Venice: January 1606

Pages 307-317

Calendar of State Papers Relating To English Affairs in the Archives of Venice, Volume 10, 1603-1607. Originally published by Her Majesty's Stationery Office, London, 1900.

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January 1606

1606 Jan. 3. Original Despatch, Venetian Archives. 462. Piero Priuli, Venetian Ambassador in France, to the Doge and Senate.
The Baron de Tour, who has been appointed Ambassador-Extraordinary in England, left for his destination eight days ago. His mission is to congratulate the King on his escape from peril.
The English Ambassador, (fn. 1) who comes to take the place of the Resident Ambassador, arrived a few days ago. I have not failed to show him every attention.
Paris, 3rd January, 1606.
Jan. 6. Original Despatch, Venetian Archives. 463. Nicolo Molin, Venetian Ambassador in England, to the Doge and Senate.
The King was in the country all last week, and came back to London on Saturday. It is thought that he will not leave again till after Epiphany, which they keep here, according to the old style, on the 16th of this month. By the custom of the country these days will be passed in fêtes and banquets, more especially as the marriage of a daughter of the Chamberlain to the Earl of Essex is to be celebrated on New Year's Day; and his Majesty intends to be present. Six months later another daughter of the Chamberlain is to marry a son of Lord Salisbury. The object is to reconcile the young Earl of Essex to Lord Salisbury if possible. Essex is but little the friend of Salisbury, who was the sole and governing cause of the late Earl's execution. Nothing is more earnestly desired by Salisbury than not to leave this legacy of hatred to his son, for though Essex is not rich nor in enjoyment of the power Lord Salisbury wields, yet if the latter were to die his son would not succeed to the influence and authority which his father possesses, whereas Essex has an infinite number of friends all devoted to the memory of his father, all of whom are ready to attempt anything to avenge the death of so noble a gentleman ; and there is no doubt but that, when the Earl of Essex is a little older, suggestions and persuasions to revenge will not be wanting. Lord Salisbury hopes by creating ties of relationship to cancel the memory of these ancient enmities; many, however, are of opinion that this is too feeble a medicine for so great an ill.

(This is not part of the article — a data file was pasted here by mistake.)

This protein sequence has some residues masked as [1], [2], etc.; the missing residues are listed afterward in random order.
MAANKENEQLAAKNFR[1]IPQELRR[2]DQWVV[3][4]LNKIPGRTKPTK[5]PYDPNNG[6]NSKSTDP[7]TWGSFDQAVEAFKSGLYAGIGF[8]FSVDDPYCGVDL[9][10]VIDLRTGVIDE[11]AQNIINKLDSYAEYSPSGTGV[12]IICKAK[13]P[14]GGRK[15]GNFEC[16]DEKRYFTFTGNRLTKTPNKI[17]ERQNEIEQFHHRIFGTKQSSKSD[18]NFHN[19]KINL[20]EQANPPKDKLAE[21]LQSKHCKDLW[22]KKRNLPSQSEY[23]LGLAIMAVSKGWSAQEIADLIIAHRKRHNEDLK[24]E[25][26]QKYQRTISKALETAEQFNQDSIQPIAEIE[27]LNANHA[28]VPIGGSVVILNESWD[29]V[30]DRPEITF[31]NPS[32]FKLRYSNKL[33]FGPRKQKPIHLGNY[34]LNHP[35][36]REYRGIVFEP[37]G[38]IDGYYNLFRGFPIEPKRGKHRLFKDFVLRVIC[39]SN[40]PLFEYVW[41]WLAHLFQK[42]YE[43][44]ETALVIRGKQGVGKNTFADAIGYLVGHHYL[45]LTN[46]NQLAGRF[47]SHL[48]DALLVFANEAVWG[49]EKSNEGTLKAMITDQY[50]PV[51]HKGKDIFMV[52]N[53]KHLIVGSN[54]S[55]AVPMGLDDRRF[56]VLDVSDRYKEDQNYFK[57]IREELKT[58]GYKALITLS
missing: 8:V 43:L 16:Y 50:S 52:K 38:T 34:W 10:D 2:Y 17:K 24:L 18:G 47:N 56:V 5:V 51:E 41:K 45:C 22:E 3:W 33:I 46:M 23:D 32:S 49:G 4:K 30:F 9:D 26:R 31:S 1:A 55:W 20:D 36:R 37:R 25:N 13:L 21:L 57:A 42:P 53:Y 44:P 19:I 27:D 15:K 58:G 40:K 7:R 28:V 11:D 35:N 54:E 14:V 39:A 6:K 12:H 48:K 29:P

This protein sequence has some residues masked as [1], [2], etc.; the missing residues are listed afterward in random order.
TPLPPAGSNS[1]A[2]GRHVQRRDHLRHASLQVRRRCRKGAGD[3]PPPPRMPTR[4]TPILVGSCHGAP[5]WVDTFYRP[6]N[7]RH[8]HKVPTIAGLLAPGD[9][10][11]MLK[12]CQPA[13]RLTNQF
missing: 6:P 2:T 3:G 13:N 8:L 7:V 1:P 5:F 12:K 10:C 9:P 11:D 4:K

His Majesty on Sunday last, while at chapel and afterwards at dinner, appeared very subdued and melancholy; he did not speak at all, though those in attendance gave him occasion. This is unlike his usual manner. After dinner, however, he broke out with great violence, “I have despatches from Rome informing me that the Pope intends to excommunicate me; the Catholics threaten to dethrone me and, to take my life unless I grant them liberty of conscience. I shall, most certainly, be obliged to stain my hands with their blood, though sorely against my will. But they shall not think they can frighten me, for they shall taste of the agony first. Christ, when on earth, if he called his apostles and disciples to him, did it always sweetly and with or eat gentleness; he never used an angry word save to those who would not follow him and listen to him. I do not know (fn. 2) upon what they found this perfidious and cursed doctrine of Rome that they are permitted to plot against the lives of Princes and to deprive them of their crown and sceptre. Sometimes, on thinking over this. I am amazed when I see that the Princes of Christendom are so blinded that they do not perceive the or eat injury inflicted on them by so false a doctrine, a doctrine invented certainly not for the benefit of souls, as they pretend, but to augment the temporal power and authority of the Popes, and to furnish them with opportunity to satisfy that cupidity and ambition of theirs to be held the lords of the whole world, and authorised to enrich and aggrandise their own relations.” He continued for a whole hour to talk in a similar strain, and those in attendance praised and approved; they unanimously declared that, in order to preserve his life and for the safety of the kingdom, his Majesty ought to adopt severe measures against the Catholics. Nothing is occupying more attention than the arrest of priests; and though most of them are in hiding they cannot feel safe against the wiles adopted by the officials. Many are already prisoners, and it is thought they will be put to death, while in the coming Parliament severe measures will be enacted against the Catholics.
The Baron de Tour, Ambassador of France, arrived here on Friday evening; on Sunday he had audience, and was very well received, being an old acquaintance of his Majesty when he was French Ambassador at the Scottish Court. I cannot discover that he has any other mission than to congratulate his Majesty on his escape. I am told, however, that he has also laid before the King an account of this latest affair of Marseilles, owing to which the secretary of the Spanish Ambassador in Paris has been arrested. The details of this your Serenity will have from a more certain source. The Ambassador dwelt upon the indirect methods of the Spanish, and the small reliance to be placed on them. Yesterday, St. Stephen's Day, the Ambassador was at a banquet given by the King, and to-morrow he will take his leave. He was lodged and fed at the King's charges, though it was given out that a gentleman of the Court bore them, for his Majesty does not wish to bind himself to do the same for other Ambassadors. He showed this favour to M. de Tour as an old friend.
The Spanish Ambassador is preparing for next Wednesday, which is New Year's Day here, six beautiful horses, with all their trappings worked in gold and pearls, as a present to the King from his Catholic Majesty.
London, 6th January, 1605 [m.v.].
[Italian; the part in italics deciphered.]
Jan 6. Original Despatch, Venetian Archives. 464. Nicolo Molin, Venetian Ambassador in England, to the Doge and Senate.
There is an agent here from the Duke of Brunswick to ask his Majesty to help his brother-in-law in the siege of Brunswick. The King has given him two hundred thousand dollars, and offers some troops if he desires them.